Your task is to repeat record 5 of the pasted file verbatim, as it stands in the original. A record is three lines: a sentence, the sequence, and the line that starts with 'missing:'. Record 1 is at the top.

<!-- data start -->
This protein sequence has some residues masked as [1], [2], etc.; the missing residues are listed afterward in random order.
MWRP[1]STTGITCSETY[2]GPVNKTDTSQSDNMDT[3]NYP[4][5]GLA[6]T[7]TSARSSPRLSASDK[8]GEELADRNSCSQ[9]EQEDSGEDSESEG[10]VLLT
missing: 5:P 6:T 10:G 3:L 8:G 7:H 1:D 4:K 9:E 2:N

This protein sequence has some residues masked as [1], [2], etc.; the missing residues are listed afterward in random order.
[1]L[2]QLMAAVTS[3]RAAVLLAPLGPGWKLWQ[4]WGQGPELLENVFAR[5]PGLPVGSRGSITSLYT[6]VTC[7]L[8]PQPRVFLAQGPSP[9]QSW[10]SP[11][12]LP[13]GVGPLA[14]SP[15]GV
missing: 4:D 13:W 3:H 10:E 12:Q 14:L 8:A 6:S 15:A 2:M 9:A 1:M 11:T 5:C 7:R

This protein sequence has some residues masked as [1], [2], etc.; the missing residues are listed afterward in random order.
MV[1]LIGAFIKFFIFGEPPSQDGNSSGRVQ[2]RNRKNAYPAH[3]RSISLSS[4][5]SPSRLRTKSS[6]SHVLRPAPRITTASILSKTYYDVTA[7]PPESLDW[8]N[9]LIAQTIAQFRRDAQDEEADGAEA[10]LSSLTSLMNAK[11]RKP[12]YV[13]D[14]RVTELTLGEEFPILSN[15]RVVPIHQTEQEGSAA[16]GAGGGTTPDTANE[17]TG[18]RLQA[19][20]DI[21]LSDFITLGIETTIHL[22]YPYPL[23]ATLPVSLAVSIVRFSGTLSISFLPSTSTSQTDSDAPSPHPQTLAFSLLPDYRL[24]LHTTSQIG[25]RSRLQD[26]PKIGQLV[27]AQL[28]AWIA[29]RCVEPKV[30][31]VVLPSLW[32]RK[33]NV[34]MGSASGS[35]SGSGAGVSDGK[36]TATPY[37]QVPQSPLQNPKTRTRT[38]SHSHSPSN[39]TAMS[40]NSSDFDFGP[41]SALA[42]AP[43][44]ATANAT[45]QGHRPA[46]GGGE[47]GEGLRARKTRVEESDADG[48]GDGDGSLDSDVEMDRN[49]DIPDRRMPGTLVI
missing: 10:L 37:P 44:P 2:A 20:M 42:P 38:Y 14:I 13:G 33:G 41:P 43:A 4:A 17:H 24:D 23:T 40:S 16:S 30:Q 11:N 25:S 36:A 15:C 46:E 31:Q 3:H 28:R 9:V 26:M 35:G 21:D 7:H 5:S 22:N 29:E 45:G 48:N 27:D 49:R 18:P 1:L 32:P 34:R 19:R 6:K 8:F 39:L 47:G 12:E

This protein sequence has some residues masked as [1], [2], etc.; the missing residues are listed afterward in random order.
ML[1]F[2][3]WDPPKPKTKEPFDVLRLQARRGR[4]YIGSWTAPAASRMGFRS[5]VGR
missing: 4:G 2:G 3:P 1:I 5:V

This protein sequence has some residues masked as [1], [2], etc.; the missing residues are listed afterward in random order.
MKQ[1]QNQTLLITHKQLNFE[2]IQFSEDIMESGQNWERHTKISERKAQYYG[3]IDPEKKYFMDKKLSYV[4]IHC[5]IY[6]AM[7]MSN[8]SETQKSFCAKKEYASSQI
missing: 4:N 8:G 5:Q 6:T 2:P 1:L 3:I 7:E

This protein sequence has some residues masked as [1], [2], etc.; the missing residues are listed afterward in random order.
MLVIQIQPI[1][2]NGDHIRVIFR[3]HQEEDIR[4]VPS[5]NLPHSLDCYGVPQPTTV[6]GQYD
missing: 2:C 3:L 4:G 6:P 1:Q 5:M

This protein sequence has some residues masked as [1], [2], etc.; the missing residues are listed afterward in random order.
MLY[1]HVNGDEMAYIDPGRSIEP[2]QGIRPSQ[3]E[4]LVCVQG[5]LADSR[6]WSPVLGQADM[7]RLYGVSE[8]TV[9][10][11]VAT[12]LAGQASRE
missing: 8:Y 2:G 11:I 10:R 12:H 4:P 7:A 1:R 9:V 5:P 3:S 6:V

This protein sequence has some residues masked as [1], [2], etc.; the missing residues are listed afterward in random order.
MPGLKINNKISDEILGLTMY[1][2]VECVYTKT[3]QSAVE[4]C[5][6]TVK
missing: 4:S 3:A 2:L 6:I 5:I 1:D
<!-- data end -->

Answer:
This protein sequence has some residues masked as [1], [2], etc.; the missing residues are listed afterward in random order.
MKQ[1]QNQTLLITHKQLNFE[2]IQFSEDIMESGQNWERHTKISERKAQYYG[3]IDPEKKYFMDKKLSYV[4]IHC[5]IY[6]AM[7]MSN[8]SETQKSFCAKKEYASSQI
missing: 4:N 8:G 5:Q 6:T 2:P 1:L 3:I 7:E